Enterprise, Season One, Part 2--The Vulcan Are Dicks

  • Unexpected
  • Terra Nova
  • The Andorian Incident
  • Breaking the Ice

Anyone with even a passing knowledge of Star Trek knows about Spock, the Vulcan (OK, to be pedantic, the half-Vulcan).  Spock, like all Vulcans, is all about logic, making him a little dense to certain kinds of normal human interactions.  Still, Spock is definitely a good guy and a relateable character.

Enterprise, at least so far, has really tried to deconstruct that idea, and explore the notion that a species based completely on logic would be kind of obnoxious, even dickish.  The best example of this so far is the episode "The Andorian Incident."  In the episode, Archer decides to pay a visit to a Vulcan monastery, in the hopes of doing some cultural diplomacy.  When he gets there, he, T'Pol, and Trip are taken prisoner by the Andorians, who have occupied the monastery.  If you're curious, the Andorians look like this:

The Andorian commander is convinced the Vulcans are using the monastery to spy on them, in violation of a treaty between the two species, and by God he is going to get his proof.  He roughs up Archer and Trip, and his soldiers come across as thugs.  The Vulcan monks dismiss the idea that there is a spy base in the monastery, and they disdain the humans for suggesting the use of force to resolve the situation.

Eventually, Malcolm (the Brit security officer) goes full Seal Team Six and leads an assault on the monastery, and the humans and Andorians have a running gun battle through the catacombs of the monastery.  In the course of this battle both sides discover...that the Vulcans are absolutely using the monastery as a base to spy on the Andorians, in violation of the treaty.  With proof in hand, the Andorian commander takes off, with a new respect for the humans.

A couple of thoughts.
First, I'm not saying she is going to win an Academy Award, but the actress playing T'Pol (Jolene Blalock) does a great job of portraying her reaction to the discovery of the Vulcan listening post.  She looks utter stunned by this revelation, as if the possibility that the Andorians were telling the truth literally never crossed her mind.  She's so stunned that she offers no resistance when Archer tells her to give the evidence of the listening post to the Andorians.  I suspect that this is the beginning of the collapse of T'Pol's wall of certainty about the Vulcans being superior and always right.  It's a little early in the story for that, but it is done very effectively in this episode.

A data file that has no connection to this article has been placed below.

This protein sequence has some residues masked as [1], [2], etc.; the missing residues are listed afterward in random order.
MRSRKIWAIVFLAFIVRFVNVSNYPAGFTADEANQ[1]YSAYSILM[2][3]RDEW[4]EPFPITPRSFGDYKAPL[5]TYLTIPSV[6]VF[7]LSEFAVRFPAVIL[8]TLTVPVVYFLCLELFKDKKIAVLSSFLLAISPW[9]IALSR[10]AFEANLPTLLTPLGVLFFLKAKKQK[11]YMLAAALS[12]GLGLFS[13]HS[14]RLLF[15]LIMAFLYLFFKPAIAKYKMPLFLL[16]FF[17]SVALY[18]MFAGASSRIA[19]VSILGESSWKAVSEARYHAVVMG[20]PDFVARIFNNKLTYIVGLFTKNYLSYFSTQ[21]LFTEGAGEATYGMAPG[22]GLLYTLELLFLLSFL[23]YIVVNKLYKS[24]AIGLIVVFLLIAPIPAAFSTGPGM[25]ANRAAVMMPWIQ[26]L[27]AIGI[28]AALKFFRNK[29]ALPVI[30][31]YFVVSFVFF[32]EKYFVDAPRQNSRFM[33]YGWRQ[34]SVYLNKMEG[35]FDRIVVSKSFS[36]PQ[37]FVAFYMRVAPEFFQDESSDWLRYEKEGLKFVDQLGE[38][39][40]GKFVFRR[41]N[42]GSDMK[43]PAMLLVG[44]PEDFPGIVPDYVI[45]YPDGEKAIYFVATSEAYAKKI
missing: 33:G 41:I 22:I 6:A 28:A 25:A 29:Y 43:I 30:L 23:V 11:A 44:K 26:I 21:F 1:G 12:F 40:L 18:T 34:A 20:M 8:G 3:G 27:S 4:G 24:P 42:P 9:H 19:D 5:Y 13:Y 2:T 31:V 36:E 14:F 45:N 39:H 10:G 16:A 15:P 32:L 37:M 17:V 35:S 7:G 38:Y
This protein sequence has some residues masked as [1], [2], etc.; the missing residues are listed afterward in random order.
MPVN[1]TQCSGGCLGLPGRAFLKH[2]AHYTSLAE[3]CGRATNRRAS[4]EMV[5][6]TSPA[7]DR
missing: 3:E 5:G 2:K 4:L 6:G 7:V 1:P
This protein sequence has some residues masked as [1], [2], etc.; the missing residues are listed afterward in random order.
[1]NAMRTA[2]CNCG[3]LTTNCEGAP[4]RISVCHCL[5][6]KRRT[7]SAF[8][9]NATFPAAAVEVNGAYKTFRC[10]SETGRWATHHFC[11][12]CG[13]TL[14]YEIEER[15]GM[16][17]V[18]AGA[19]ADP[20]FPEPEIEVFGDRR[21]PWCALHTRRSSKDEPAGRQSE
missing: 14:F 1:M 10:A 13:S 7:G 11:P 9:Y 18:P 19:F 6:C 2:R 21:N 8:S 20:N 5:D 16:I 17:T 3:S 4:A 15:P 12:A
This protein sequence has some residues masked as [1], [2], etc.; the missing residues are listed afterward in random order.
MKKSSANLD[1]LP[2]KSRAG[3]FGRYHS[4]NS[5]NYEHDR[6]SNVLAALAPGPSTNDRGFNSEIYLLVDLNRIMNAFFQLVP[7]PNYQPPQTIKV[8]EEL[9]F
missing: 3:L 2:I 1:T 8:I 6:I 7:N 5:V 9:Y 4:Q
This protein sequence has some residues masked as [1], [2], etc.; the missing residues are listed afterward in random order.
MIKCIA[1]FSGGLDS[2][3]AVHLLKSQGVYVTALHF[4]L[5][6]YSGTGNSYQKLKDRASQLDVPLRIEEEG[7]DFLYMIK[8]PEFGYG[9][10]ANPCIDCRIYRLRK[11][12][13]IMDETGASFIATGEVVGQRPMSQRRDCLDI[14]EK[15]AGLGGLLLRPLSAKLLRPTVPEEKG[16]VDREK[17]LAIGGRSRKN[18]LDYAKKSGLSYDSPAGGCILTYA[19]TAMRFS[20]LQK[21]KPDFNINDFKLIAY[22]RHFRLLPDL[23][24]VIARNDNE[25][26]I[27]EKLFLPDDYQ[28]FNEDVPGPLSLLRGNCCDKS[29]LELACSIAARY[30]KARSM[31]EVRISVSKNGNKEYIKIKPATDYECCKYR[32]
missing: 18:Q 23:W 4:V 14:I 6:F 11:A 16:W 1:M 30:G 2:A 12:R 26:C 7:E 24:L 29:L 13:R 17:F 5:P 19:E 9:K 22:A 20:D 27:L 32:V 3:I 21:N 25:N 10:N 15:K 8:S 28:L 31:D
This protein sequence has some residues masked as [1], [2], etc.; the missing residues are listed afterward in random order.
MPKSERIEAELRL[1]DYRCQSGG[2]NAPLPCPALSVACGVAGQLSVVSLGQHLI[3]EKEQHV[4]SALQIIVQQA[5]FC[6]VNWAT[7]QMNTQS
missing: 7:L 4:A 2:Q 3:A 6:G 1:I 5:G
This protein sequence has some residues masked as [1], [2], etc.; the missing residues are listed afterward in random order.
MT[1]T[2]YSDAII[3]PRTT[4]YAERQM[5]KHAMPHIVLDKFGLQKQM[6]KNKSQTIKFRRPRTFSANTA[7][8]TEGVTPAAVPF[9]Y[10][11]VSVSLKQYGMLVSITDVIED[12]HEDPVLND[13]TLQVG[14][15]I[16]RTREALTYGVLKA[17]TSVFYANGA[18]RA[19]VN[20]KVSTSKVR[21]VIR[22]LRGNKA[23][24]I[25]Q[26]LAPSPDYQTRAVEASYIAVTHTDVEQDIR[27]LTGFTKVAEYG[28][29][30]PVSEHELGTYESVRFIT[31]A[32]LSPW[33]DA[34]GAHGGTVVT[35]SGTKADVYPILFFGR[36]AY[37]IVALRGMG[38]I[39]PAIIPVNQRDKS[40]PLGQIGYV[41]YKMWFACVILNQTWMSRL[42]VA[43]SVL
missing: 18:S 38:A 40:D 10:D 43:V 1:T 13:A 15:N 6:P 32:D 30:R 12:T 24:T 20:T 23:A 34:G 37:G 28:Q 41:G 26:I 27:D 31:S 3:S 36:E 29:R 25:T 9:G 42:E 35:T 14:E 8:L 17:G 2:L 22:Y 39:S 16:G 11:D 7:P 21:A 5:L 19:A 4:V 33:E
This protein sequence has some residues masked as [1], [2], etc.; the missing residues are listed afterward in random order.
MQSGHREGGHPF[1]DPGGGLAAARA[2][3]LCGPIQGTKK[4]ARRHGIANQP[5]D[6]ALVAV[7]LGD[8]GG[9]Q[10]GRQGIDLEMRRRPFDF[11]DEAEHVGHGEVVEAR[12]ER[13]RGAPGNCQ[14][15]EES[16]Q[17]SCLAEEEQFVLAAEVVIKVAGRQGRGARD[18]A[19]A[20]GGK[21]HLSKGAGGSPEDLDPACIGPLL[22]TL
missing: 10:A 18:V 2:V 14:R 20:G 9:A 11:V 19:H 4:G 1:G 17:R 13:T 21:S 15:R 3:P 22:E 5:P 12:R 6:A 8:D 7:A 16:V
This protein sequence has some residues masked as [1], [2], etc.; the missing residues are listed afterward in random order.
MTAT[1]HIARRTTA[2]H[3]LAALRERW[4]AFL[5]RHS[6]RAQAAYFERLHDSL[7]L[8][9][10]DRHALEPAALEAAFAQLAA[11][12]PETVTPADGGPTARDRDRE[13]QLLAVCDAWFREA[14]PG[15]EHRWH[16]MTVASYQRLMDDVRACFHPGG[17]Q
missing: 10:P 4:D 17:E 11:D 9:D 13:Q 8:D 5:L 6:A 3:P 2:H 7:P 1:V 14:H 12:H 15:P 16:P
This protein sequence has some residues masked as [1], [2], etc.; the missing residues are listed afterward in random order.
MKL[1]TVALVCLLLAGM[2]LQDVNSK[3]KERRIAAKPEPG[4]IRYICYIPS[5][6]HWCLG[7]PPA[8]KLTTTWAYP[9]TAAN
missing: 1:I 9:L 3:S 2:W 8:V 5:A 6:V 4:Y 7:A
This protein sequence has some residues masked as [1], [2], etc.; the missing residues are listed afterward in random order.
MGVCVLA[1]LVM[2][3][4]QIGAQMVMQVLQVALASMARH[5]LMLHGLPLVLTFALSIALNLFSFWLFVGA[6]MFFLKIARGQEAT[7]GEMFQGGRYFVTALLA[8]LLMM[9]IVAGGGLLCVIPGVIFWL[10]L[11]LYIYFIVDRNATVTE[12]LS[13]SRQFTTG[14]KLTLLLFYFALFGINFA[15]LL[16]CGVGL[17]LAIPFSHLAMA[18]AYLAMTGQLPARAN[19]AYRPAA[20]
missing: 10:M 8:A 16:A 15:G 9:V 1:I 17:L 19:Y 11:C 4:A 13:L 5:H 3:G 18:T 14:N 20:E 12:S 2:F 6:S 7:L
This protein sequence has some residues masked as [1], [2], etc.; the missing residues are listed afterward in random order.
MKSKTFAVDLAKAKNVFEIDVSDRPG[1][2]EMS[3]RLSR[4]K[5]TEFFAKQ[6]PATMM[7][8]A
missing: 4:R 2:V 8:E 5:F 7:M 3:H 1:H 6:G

Second, reliance on logic is no guarantee of any sort of ethical behavior.  If "logic" equals "self-interest," then everything the Vulcans are doing is completely "logical."  It also makes them "dicks," and I suspect that is a point that Archer et al. will be returning to this point with regularity.  Logic can mean many different things, and so I like this riff on the idea of the Vulcans as "logical."  

Third, for whatever reason, I think the Andorians are cool.  I hope we see more of these guys.  A little research on the internet reveals that they are one of the founding races of the Federation, so I suspect we might.

Fourth, a bit off topic, but one of the running themes is that the famous transporter (i.e. "beam me up, Scotty") is a new, experimental technology.  Moreover, everyone is terrified to use it, which makes complete sense.  "So, this thing is going to disintegrate me, beam the information across space, and reconstitute me in a different spot?"  In one of the previous episodes, they got one of the crewman's matter mixed up with some leaves and debris, and so he was rematerialized with sticks and leaves in his skin.  I get the idea that people would get used to it, but being the guinea pig for something like that would be a hard, hard sell.    

Anyway, "The Andorian Incident" was excellent.  The other episodes were OK.  "Unexpected" had Trip unknowing having some weird alien-sex and ending up the carrier of an alien baby.  Hilarity ensues.  "Terra Nova" was about a lost colony that had to learn to trust these scary visitors from the stars.  "Breaking the Ice" was about finding a comet, and was a bit of a dud.

New Episodes
  • Civilization
  • Fortunate Sun
  • Cold Front
  • Silent Enemy


Popular posts from this blog

On the Amice and Ghosts

Two Christianities

Quick Hitter: Why Pastoral Discretion Is Not a Panacea